Sitting in this man’s car and talking about life, especially for those who have come out of prison, combined with a speaker at a conference I attended as a USO-NC volunteer, opened my eyes to the fact that I had PTS.  To say that the VA hospital was less than helpful would be putting it mildly, but with the help of Senator Burr’s office, I finally was not only diagnosed with PTS but given a disability rating that enabled me to receive over $1,000.00 every month.  Still, it wasn’t work and sitting at home everyday (when not volunteering somewhere) just made me feel all the more worthless.

In October of 2016, I attended the annual meeting of an organization affiliated with Our Children’s Place (I’d been a board member since my release from prison).  During a meeting with their board before the annual meeting, one of their management persons told me that while they did not have a position for me at that time, they would in the Spring.  Others of the board of OCP who overheard our conversation were elated; for the first time since being indicted in 1987, I had hope of meaningful work.  Kathy was elated, and since we had rented a place in town through Airbnb, we started looking for a place to live and a home church.  That search brought us to Windsor Park and, more importantly, to the Bridge Church on Market Street in Wilmington.  We moved in January 2017 to a rental from VRBO until our house in Windsor Park was completed (end of July 2017).

I checked the website of this company everyday (sometimes more often) and was elated when I saw the position listed.  Within an hour I had transmitted my cover letter, resume and other material requested; then I waited…and waited…and waited.  Later that month, the position was no longer on the website; apparently, they had filled it without even calling me in for an interview!

Humiliation.

It seemed that no one was interested in hiring me; despite our hopes, we were back to ‘normal’ with me the house-husband and Kathy working.  I was REALLY frustrated and angry but was at the point in my walk with the Christ that despair and depression did not happen…much.  Then this past week it was as if cotton wool had been taken off my eyes (nothing to do with my new Rx of glasses); if all I could do was serve others through my volunteer activities, then that is what I would do.  Today I was reminded by an old friend (Chuck Swindoll, Insight for Living) of something A. W. Tozer wrote some time ago that has been true in my life over and over.

 

“It is doubtful whether God can bless a man greatly unless He has hurt him deeply.”

 

Amazingly, as a result of this past week, I am content with being a professional volunteer with both the USO-NC (Jacksonville Center) and the Battleship North Carolina.  There are some things I do to contribute to The Bridge Church; these activities (along with cooking for my beloved) are enough.

 

I Was Wrong…Again!

There have been times in my life when I’ve felt strongly about something and just knew that those feelings were supported by facts; but then…
I’m not exactly sure when Colin Kaepernick first ‘took a knee’ during the playing of the Nkaepernick-colin040116-getty-ftrjpg_uud2ztbqm3ni1fqoqvm69pcsdational Anthem, but my reaction was rather visceral (especially when others began to emulate this behavior).  It seemed to go against all that I’d ever learned or known and I felt was disrespectful of our nation’s flag and those who have died to protect us.  That we do have problems still in this nation between ethnicities is all too true.  We have made great strides in establishing a more level playing field for employment and housing, but there is much more that needs doing.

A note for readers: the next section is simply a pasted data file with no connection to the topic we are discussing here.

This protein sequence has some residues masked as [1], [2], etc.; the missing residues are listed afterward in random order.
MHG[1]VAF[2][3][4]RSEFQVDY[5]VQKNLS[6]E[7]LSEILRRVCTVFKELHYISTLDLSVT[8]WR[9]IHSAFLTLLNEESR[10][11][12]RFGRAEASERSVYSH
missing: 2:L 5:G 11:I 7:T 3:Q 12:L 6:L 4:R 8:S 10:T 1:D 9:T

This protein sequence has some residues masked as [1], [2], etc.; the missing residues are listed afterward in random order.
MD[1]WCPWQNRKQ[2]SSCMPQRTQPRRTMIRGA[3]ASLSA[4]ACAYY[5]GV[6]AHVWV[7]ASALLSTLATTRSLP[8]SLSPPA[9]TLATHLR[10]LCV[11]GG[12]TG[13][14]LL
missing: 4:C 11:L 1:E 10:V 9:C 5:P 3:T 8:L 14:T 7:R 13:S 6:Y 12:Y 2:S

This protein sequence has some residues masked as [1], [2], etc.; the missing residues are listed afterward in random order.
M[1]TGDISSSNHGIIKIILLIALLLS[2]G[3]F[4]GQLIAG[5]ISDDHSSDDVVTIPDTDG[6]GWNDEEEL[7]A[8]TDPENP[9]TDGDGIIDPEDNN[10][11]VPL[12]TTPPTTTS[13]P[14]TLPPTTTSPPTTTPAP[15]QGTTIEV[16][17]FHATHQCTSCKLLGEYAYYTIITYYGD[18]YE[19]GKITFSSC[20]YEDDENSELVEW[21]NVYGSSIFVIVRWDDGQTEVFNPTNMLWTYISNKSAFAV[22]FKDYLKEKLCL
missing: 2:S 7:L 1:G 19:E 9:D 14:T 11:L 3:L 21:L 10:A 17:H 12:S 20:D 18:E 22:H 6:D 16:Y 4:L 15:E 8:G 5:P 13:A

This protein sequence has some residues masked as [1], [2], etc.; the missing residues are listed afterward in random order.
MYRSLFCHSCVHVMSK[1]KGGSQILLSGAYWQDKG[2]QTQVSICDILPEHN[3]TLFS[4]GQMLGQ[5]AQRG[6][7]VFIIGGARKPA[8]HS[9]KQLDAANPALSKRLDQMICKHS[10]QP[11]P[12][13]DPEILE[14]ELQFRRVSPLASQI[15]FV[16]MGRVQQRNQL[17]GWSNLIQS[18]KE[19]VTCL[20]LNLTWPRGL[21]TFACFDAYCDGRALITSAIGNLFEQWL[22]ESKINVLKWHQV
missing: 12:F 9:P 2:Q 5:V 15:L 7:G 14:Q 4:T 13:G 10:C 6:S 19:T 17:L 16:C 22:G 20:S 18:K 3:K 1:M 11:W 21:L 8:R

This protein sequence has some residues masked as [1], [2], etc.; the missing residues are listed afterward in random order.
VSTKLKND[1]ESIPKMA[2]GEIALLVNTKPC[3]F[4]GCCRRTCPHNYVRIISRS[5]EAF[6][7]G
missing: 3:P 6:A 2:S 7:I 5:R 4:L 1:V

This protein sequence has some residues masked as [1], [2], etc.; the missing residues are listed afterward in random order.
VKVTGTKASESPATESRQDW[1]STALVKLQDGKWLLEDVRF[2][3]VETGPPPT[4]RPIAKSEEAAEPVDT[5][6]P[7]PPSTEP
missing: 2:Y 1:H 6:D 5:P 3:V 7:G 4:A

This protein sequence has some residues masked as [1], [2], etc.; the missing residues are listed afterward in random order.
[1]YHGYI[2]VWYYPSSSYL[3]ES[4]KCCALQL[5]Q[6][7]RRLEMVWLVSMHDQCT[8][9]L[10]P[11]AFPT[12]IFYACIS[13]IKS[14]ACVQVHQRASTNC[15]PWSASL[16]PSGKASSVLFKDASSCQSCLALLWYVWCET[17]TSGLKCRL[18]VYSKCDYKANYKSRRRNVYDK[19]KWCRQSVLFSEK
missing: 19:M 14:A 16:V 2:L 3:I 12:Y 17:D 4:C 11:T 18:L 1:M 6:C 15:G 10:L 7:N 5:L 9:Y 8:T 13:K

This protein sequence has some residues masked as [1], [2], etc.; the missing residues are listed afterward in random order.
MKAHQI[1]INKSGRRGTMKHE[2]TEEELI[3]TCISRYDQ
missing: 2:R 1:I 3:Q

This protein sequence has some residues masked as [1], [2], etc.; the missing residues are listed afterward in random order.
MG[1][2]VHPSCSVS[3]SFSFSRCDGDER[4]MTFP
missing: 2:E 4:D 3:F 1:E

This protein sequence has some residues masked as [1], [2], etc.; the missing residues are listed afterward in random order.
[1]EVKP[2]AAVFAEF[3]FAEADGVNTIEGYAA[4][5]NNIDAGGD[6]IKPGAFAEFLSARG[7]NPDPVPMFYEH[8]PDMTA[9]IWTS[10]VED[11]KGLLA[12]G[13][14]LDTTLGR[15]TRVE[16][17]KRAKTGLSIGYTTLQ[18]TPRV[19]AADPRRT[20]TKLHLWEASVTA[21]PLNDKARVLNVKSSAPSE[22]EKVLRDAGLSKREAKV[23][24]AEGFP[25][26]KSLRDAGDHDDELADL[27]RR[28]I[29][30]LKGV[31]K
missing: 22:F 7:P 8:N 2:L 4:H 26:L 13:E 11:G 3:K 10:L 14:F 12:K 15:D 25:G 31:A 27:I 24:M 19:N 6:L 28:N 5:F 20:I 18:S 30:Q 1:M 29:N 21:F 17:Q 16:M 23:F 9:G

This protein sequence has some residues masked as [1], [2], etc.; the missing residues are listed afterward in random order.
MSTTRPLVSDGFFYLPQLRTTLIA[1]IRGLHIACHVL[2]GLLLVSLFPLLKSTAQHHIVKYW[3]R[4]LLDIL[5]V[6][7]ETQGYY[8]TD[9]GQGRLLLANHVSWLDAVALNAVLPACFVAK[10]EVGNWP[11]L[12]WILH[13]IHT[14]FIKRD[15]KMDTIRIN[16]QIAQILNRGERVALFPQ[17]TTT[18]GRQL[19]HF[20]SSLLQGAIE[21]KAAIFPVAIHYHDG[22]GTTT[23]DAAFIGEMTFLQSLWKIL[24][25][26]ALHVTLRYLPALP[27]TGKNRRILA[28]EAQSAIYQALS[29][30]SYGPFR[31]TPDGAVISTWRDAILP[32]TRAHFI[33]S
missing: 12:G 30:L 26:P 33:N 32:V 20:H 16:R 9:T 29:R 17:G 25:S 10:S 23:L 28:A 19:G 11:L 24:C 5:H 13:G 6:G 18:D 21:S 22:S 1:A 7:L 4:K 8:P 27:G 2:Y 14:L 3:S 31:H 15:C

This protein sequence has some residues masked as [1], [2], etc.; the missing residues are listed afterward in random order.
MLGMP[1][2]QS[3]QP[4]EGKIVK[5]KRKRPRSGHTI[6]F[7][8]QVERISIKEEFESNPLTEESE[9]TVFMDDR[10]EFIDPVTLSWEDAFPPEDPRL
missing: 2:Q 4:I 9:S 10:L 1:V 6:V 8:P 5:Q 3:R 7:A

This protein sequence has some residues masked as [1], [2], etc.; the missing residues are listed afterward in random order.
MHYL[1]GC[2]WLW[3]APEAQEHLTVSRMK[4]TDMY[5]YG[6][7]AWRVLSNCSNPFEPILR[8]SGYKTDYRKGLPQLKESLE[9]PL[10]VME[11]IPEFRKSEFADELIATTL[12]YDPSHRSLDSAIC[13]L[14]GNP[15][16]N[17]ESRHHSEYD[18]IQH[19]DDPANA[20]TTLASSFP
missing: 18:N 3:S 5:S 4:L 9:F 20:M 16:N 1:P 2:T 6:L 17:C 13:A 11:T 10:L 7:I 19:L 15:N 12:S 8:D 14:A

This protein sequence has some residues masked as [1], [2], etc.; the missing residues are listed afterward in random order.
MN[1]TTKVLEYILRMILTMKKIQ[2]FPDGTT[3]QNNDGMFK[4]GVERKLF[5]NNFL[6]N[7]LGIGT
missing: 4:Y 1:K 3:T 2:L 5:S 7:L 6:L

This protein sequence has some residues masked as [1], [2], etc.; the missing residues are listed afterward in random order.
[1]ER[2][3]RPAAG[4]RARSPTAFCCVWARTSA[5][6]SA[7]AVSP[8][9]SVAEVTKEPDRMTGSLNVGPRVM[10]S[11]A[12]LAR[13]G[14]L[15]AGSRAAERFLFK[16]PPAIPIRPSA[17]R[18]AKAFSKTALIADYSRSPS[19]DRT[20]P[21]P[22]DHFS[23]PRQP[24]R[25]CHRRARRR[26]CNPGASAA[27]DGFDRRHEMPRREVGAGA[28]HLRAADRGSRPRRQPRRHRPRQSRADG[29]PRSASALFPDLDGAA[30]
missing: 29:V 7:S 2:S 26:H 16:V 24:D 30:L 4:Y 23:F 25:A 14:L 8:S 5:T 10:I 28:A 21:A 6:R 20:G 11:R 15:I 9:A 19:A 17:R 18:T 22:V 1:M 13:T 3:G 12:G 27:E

Mr. Kaepernick felt this strongly and struggled with how to express his concern.  The average person can just yell, protest or even post to Facebook (enough surely do that, regardless of the veracity of their claims), but those protestations are usually lost in the din of life every day.  As a second-string quarterback with the San Francisco 49ers, he perhaps had a wider audience than most.  He spoke with other players, including a veteran, and decided that ‘taking a knee’ during the playing of the National Anthem was a way to garner the most attention to his concern.  Unfortunately, in the furor following this, his remarks as a way of explanation were mostly ignored.  His previous work in the community to better the plight of the disadvantaged was overlooked as well as his continuing efforts on their behalf off the field.

In the weeks and months since that first time, others have ‘taken a knee, ’ and the NFL has taken a huge hit in its’ revenues as well as having some long-time advertisers back away from their commitments.  It seems that in all the furor and vitriol, we have lost sight of what the original concern was; it has become (to many) an issue of patriotism and disrespecting law enforcement. But is it?
A vast majority of law enforcement are worthy of the badge and responsibility they carry (witness the recent mayhem in Las Vegas where only Veterans and police were running to the gunfire to save lives); sadly, there are many within both the military and law enforcement community who are not so honorable.  The very real fear that any black person may feel, especially at night, when pulled over by the police we cannot ignore.  It seems what is lacking in our sound-bite centered news cycled world is empathy.  Can we not at least try to put ourselves in their place?  Is it beyond the realm of possibility to recognize that this is an issue that must be addressed?

Let me be clear; I hate that this has become a shouting match between two ‘sides’ when we are all Americans.  Our country was founded by disparate groups, speaking different languages, with different cultures, but they TOGETHER forged a new nation dedicated to the fact that ALL men are indeed created equal.  After serving in the Navy during the Vietnam era and having my uniform spat on by those who saw it as a symbol of evil I am very much offended by anyone who does disrespect our flag or those serving to keep us free.  It angers me (as Mr. Kaepernick’s protest), and most of the time I refuse to even listen to the reasons why someone would do this.  What is equally true, however, is that those doing so are exercising their First Amendment rights.  If we prohibit such, what other ‘free speech’ is next?